• Michael Lipo

Why communicating with others can be so difficult

I am often reminded of the difficulty in communicating our needs, and getting the response that we wish for. I speak with a lot of people who talk about not feeling understood by others. Or they feel that their feelings are being dismissed, ignored or made to feel unimportant. It is a profoundly difficult task - to speak with someone we are close with and get the response that we are hoping for. My experience tells me that there are four main points where this could fall apart.


1. The first and second part are quite similar yet discrete. To be able to communicate our needs we need to first know how we are feeling. And that is not at all simple. It is all too common to be aware of what we are thinking but less common to know what we are feeling. I love working with people where this is the focus, because it is under-rated and overlooked. It often takes people by surprise. “I feel bad” -- but what does that really mean? Is it loneliness, rejection, sadness, fear, concern? And how do you know that? How does it feel in the body? Counselling is a great place to build a useful emotional vocabulary and bodily awareness, which leads onto the second point.

2. Communicating our needs also requires the right words, timing and presentation. We need to explain it well so that someone else can stand a better chance of understanding us. You might know that feeling intimately, that it is a sadness that needs reassurance from a parent. But you can’t find the right words. This can often be quite straightforward - working out what to say so that there’s a clear explanation for how you feel and what you need. It could also be about developing perspective so that you know how and when to speak to someone. I always advocate for speaking with partners, family members or friends during ‘peacetime’, when things are calm and quiet - use that time to outline how you feel when they offer solutions instead of reassurance or just listening, and give them guidance of what would help you.

3. The other person (or people) now need to hear you, and understand you. And, at this point, there is not a whole lot we can do if we have already found the words that fit, and spoken to them away from highly emotional situations. This is definitely a point where the communication can go wrong, and it seems mostly out of our control. What we can do is to gently correct them. If they use words that we haven’t used, or label feelings that don’t quite sit with what we are experiencing then it is important to say so. The difficult part is that it is now about thinking on your feet, and avoiding phrases like, “No you got that wrong” or “No, you don’t get it”. This is about a collaboration, not about pointing fingers or widening the gap between the two of you. Work out where the misunderstanding is and help them to make sense of it.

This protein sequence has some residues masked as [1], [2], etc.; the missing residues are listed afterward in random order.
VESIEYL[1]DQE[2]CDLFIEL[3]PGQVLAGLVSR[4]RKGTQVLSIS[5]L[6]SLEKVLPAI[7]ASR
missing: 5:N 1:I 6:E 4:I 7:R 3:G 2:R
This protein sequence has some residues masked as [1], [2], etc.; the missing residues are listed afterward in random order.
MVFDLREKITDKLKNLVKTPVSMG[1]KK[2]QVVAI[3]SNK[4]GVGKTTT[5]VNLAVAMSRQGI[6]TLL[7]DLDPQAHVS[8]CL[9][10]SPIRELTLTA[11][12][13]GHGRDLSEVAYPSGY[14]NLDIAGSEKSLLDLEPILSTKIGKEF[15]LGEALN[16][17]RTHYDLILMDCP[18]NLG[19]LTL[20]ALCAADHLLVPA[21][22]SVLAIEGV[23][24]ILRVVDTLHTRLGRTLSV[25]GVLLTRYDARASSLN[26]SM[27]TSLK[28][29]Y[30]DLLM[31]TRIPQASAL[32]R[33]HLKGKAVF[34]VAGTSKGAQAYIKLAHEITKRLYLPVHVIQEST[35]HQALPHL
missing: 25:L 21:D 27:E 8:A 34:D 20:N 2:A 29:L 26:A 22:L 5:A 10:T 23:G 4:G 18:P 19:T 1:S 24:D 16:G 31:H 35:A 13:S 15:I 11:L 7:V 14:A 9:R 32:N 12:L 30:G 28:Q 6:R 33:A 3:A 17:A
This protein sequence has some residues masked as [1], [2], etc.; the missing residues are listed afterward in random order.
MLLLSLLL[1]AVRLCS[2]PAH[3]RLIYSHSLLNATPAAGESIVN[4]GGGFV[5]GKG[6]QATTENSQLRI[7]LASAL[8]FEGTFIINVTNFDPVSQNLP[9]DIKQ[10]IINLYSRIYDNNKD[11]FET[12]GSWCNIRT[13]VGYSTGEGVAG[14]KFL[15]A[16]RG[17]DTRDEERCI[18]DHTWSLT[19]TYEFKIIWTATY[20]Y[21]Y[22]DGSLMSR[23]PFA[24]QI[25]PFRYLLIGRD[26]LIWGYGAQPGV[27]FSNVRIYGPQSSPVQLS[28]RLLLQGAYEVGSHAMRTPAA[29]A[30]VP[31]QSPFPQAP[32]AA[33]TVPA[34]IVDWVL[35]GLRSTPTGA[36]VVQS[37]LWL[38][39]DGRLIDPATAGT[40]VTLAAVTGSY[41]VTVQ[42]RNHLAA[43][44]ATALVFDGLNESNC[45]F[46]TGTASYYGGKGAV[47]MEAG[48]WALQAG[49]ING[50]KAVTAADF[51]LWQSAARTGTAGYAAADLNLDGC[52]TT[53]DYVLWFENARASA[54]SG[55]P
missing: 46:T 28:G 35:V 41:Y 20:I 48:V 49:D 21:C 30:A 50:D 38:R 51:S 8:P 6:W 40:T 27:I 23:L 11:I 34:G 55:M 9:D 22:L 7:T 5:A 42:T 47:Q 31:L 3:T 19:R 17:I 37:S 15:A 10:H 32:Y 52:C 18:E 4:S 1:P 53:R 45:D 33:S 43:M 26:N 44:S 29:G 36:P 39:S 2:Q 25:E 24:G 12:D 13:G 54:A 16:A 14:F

4. We now hope that the other person will respond in a way that helps us to feel understood, important and accepted. There is a great video called “It Is Not About The Nail” that beautifully illustrates that, sometimes, all we need is someone to listen to us and not offer solutions. Being given answers for what we should or could be doing can leave us feeling disempowered. I saw a post from a father a while back (I wish I could link to it) that outlined the three ‘responses’ he offers his daughters: Do you want me to just listen? Do you want me to offer guidance? Do you want me to get involved? It is so simple but would solve many of the issues with communication. We think we know what the other person needs, but sometimes it is perfectly OK to ask them. Similarly, it is perfectly OK to tell someone what you need -- “I have an issue that I want to talk to you about. I need you to just listen please”.


It is not an easy task, but if we can spend time practising how to do each of the steps, and involving a partner or family member, we stand a better chance of being understood and getting the response we are hoping for. Being in dialogue with others can be tricky, let alone when emotions are high. Try and find a way to express yourself and get the support that you need.



Photo by Icons8 Team on Unsplash

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